The first aid agency to enter the southern Iraqi port of Umm Qasr has visited the hospital there for the second time, IRIN learnt on Thursday.
The International Medical Corps (IMC) sent an assessment team to Umm Qasr’s only hospital on Tuesday. This followed the partial opening to aid agencies of the border from Kuwait, announced by the Humanitarian Operations Centre (HOC) established by the US and Government of Kuwait joint agency set up by the US and Kuwaiti governments.
Rabih Torbay, IMC’s vice-president for international relief and development, headed the team which visited the hospital on Tuesday, and said there were obvious needs they were helping with. Speaking to IRIN on his way back into Iraq from Kuwait on Thursday, Torbay said it was good to finally get into the country and help the people. Thursday’s team would include an experienced conflict specialist, Dr Jeffrey Colyer, as well as a physician and plastic surgeon, who would assess some of the hospital’s patients.
Among them is a 60-year-old man with serious tissue and muscle wounds to his thigh, received after getting caught up in fighting near the southern city of Basrah. Torbay said the man might need skin grafts, and Colyer would assess whether he could undergo surgery at Umm Qasr or be transferred elsewhere. IMC would also be assessing a five-year-old girl who had been sick for a year and whose condition Torbay said was very serious.
Torbay said the hospital’s three doctors and 45 nurses were doing a good job under difficult circumstances. IMC’s team was taking in antibiotics and other basic drugs for the hospital, as well as high-protein biscuits from the United Nations Children’s Fund for malnourished children. It would also carry out another assessment of the hospital’s needs and hoped to return to Umm Qasr with further supplies on Friday or Saturday, and perhaps stay for several days.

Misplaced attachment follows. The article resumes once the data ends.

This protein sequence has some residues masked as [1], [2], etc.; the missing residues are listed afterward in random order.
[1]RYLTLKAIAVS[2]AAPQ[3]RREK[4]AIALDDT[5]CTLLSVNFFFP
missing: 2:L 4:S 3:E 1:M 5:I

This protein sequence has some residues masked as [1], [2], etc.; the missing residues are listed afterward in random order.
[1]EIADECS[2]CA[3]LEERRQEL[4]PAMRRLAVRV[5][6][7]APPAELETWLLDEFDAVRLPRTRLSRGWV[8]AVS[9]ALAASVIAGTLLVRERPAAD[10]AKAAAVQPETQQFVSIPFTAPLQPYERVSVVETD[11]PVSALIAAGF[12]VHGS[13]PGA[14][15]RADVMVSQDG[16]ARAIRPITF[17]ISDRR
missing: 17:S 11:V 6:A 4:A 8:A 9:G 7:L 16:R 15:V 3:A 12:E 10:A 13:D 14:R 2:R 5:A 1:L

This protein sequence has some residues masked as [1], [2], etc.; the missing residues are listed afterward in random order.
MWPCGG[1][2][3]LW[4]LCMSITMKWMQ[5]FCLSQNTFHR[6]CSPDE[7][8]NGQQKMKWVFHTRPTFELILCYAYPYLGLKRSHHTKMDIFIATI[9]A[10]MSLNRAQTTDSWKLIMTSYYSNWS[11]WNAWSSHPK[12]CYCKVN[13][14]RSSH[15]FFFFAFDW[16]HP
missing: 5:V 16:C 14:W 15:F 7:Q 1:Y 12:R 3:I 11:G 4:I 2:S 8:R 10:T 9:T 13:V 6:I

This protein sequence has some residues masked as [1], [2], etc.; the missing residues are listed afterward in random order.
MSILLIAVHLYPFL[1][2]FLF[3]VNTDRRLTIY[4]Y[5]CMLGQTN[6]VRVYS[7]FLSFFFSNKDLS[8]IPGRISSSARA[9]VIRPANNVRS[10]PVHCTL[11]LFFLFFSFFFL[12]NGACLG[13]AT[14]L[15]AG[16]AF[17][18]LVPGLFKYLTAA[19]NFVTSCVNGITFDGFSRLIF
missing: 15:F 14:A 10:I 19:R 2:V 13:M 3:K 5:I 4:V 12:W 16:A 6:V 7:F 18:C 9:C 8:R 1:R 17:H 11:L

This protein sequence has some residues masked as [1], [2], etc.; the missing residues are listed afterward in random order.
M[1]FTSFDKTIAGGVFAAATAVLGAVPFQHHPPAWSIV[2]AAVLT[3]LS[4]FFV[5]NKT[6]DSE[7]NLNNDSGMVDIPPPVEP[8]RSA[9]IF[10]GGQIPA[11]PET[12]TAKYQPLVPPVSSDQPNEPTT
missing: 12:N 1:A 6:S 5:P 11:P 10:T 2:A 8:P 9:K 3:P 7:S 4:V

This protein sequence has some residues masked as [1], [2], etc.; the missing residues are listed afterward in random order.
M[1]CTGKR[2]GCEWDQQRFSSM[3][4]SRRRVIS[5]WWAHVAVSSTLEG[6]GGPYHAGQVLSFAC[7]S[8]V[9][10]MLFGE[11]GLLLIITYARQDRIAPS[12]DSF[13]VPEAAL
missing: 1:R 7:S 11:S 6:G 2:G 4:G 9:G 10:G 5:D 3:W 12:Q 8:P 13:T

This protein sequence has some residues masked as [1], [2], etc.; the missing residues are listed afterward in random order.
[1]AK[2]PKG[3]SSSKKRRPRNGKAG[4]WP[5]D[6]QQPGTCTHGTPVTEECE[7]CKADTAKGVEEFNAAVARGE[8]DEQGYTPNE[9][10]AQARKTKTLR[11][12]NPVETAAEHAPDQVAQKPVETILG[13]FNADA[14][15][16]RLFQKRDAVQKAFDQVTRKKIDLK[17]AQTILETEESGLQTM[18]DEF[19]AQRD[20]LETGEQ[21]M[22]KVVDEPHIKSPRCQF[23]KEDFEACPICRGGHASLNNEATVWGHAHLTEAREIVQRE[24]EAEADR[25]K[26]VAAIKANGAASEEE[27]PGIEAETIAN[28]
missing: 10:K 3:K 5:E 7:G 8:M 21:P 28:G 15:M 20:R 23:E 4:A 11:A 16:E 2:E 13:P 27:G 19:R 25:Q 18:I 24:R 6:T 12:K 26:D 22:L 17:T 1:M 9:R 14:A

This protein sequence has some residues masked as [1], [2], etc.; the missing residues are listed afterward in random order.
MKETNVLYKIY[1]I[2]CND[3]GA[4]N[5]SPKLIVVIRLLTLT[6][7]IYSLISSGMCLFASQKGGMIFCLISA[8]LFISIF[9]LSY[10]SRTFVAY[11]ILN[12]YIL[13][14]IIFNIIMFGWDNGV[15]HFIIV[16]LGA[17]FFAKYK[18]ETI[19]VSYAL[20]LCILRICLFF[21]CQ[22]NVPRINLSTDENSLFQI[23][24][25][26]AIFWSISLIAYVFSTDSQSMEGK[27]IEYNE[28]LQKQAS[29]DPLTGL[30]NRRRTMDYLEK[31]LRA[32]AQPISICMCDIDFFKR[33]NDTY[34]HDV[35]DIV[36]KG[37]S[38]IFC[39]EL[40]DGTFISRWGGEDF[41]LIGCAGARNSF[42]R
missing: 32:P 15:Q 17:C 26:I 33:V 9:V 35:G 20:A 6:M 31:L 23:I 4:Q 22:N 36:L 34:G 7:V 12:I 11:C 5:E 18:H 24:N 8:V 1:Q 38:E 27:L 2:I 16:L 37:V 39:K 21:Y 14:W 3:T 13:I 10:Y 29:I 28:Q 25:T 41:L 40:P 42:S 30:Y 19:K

Torbay said getting into Umm Qasr was a positive start, but IMC was keen to broaden its work, and he hoped to gain access to Basrah within several days, depending on the security situation.
IMC’s director of communications, Leslie Thurman, told IRIN from Los Angeles that it was exciting to finally get into Iraq and be able to offer help. She said IMC was building up its staff numbers in the region and would bring them into Iraq as areas opened up. “A lot of it has been a waiting game,” she said.
Meanwhile, other aid agencies are also preparing to enter southern Iraq. Save The Children's communications and press officer in Kuwait, Nicole Amoroso, told IRIN from Kuwait City that her organisation would be conducting a security assessment in the next few days to gauge whether its staff could work in southern Iraq. It currently had a six-member team in Kuwait, and hoped to have another 10 health and food professionals arriving over the next week.
Amoroso said waiting in Kuwait for access to Iraq was very frustrating. “The humanitarian need of children was extreme before the war even broke out, so now that we have a conflict, that situation is only going to be that much worse.”
She stressed that organisations such as Save the Children would be operating entirely independently and working to their own mandates. She said there was a risk that Iraqi people would see aid organisations as an arm of the military when the reality was that they were completely impartial and independent of the coalition forces. “We rely on them for safe access, but that’s where the relationship ends.”
This article was produced by IRIN News while it was part of the United Nations Office for the Coordination of Humanitarian Affairs. Please send queries on copyright or liability to the UN. For more information: https://shop.un.org/rights-permissions